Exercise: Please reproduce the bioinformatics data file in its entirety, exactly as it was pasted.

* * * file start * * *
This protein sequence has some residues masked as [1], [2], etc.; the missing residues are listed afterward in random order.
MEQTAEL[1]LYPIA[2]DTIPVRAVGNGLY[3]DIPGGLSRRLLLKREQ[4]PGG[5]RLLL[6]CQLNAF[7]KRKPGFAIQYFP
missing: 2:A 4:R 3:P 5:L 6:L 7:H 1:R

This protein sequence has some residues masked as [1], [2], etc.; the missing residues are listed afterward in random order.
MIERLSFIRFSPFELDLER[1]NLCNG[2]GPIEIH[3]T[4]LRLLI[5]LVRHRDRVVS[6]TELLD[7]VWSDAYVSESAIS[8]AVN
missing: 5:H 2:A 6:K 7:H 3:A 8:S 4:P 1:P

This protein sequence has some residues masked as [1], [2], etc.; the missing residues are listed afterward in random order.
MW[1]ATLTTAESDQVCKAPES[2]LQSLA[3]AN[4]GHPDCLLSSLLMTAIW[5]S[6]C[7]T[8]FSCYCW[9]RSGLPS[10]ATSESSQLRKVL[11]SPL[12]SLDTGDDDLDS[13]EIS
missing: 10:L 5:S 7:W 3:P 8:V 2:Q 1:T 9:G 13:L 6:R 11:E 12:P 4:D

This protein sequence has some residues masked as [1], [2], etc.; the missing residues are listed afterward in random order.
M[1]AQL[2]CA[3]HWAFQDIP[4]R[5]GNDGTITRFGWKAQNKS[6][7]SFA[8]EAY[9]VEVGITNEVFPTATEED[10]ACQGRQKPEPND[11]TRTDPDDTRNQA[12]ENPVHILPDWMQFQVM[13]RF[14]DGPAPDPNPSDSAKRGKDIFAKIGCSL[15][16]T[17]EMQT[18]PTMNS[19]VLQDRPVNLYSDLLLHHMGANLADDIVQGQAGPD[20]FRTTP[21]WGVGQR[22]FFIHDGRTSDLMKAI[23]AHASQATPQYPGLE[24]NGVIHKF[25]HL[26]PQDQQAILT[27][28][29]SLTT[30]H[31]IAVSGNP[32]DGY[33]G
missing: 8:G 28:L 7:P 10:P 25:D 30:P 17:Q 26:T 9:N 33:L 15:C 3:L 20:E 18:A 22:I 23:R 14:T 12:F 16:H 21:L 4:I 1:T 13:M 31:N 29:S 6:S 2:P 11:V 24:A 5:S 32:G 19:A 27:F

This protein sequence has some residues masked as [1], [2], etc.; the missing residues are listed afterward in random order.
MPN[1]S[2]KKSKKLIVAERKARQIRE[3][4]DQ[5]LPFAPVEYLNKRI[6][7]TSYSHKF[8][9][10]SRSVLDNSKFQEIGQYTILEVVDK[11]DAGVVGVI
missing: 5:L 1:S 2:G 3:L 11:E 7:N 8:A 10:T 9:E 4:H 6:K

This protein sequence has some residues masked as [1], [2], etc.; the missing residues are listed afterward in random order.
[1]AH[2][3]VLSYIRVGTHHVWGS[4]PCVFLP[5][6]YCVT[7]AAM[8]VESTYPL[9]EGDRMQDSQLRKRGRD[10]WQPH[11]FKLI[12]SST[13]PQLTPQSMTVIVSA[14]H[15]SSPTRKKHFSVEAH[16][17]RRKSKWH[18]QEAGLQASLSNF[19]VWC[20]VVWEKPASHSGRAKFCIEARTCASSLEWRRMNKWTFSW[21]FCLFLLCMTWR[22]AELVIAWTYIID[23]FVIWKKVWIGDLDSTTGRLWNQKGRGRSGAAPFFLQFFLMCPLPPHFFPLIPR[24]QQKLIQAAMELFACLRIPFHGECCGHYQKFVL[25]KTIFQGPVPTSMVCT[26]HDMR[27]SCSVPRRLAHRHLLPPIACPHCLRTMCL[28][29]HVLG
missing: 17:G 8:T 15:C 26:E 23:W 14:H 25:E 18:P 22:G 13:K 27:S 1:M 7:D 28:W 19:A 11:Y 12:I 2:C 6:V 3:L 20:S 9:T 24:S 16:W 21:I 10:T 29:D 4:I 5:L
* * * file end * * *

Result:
This protein sequence has some residues masked as [1], [2], etc.; the missing residues are listed afterward in random order.
MEQTAEL[1]LYPIA[2]DTIPVRAVGNGLY[3]DIPGGLSRRLLLKREQ[4]PGG[5]RLLL[6]CQLNAF[7]KRKPGFAIQYFP
missing: 2:A 4:R 3:P 5:L 6:L 7:H 1:R

This protein sequence has some residues masked as [1], [2], etc.; the missing residues are listed afterward in random order.
MIERLSFIRFSPFELDLER[1]NLCNG[2]GPIEIH[3]T[4]LRLLI[5]LVRHRDRVVS[6]TELLD[7]VWSDAYVSESAIS[8]AVN
missing: 5:H 2:A 6:K 7:H 3:A 8:S 4:P 1:P

This protein sequence has some residues masked as [1], [2], etc.; the missing residues are listed afterward in random order.
MW[1]ATLTTAESDQVCKAPES[2]LQSLA[3]AN[4]GHPDCLLSSLLMTAIW[5]S[6]C[7]T[8]FSCYCW[9]RSGLPS[10]ATSESSQLRKVL[11]SPL[12]SLDTGDDDLDS[13]EIS
missing: 10:L 5:S 7:W 3:P 8:V 2:Q 1:T 9:G 13:L 6:R 11:E 12:P 4:D

This protein sequence has some residues masked as [1], [2], etc.; the missing residues are listed afterward in random order.
M[1]AQL[2]CA[3]HWAFQDIP[4]R[5]GNDGTITRFGWKAQNKS[6][7]SFA[8]EAY[9]VEVGITNEVFPTATEED[10]ACQGRQKPEPND[11]TRTDPDDTRNQA[12]ENPVHILPDWMQFQVM[13]RF[14]DGPAPDPNPSDSAKRGKDIFAKIGCSL[15][16]T[17]EMQT[18]PTMNS[19]VLQDRPVNLYSDLLLHHMGANLADDIVQGQAGPD[20]FRTTP[21]WGVGQR[22]FFIHDGRTSDLMKAI[23]AHASQATPQYPGLE[24]NGVIHKF[25]HL[26]PQDQQAILT[27][28][29]SLTT[30]H[31]IAVSGNP[32]DGY[33]G
missing: 8:G 28:L 7:P 10:P 25:D 30:P 17:Q 26:T 9:N 33:L 15:C 3:L 20:E 18:A 22:I 23:R 14:T 12:F 16:H 21:L 4:I 1:T 13:M 31:N 29:S 6:S 2:P 11:V 24:A 5:S 32:G 19:A 27:F

This protein sequence has some residues masked as [1], [2], etc.; the missing residues are listed afterward in random order.
MPN[1]S[2]KKSKKLIVAERKARQIRE[3][4]DQ[5]LPFAPVEYLNKRI[6][7]TSYSHKF[8][9][10]SRSVLDNSKFQEIGQYTILEVVDK[11]DAGVVGVI
missing: 5:L 1:S 2:G 3:L 11:E 7:N 8:A 10:T 9:E 4:H 6:K

This protein sequence has some residues masked as [1], [2], etc.; the missing residues are listed afterward in random order.
[1]AH[2][3]VLSYIRVGTHHVWGS[4]PCVFLP[5][6]YCVT[7]AAM[8]VESTYPL[9]EGDRMQDSQLRKRGRD[10]WQPH[11]FKLI[12]SST[13]PQLTPQSMTVIVSA[14]H[15]SSPTRKKHFSVEAH[16][17]RRKSKWH[18]QEAGLQASLSNF[19]VWC[20]VVWEKPASHSGRAKFCIEARTCASSLEWRRMNKWTFSW[21]FCLFLLCMTWR[22]AELVIAWTYIID[23]FVIWKKVWIGDLDSTTGRLWNQKGRGRSGAAPFFLQFFLMCPLPPHFFPLIPR[24]QQKLIQAAMELFACLRIPFHGECCGHYQKFVL[25]KTIFQGPVPTSMVCT[26]HDMR[27]SCSVPRRLAHRHLLPPIACPHCLRTMCL[28][29]HVLG
missing: 17:G 8:T 15:C 26:E 23:W 14:H 25:E 18:P 22:G 13:K 27:S 1:M 7:D 28:W 19:A 11:Y 12:I 2:C 6:V 3:L 20:S 9:T 24:S 16:W 21:I 10:T 29:D 4:I 5:L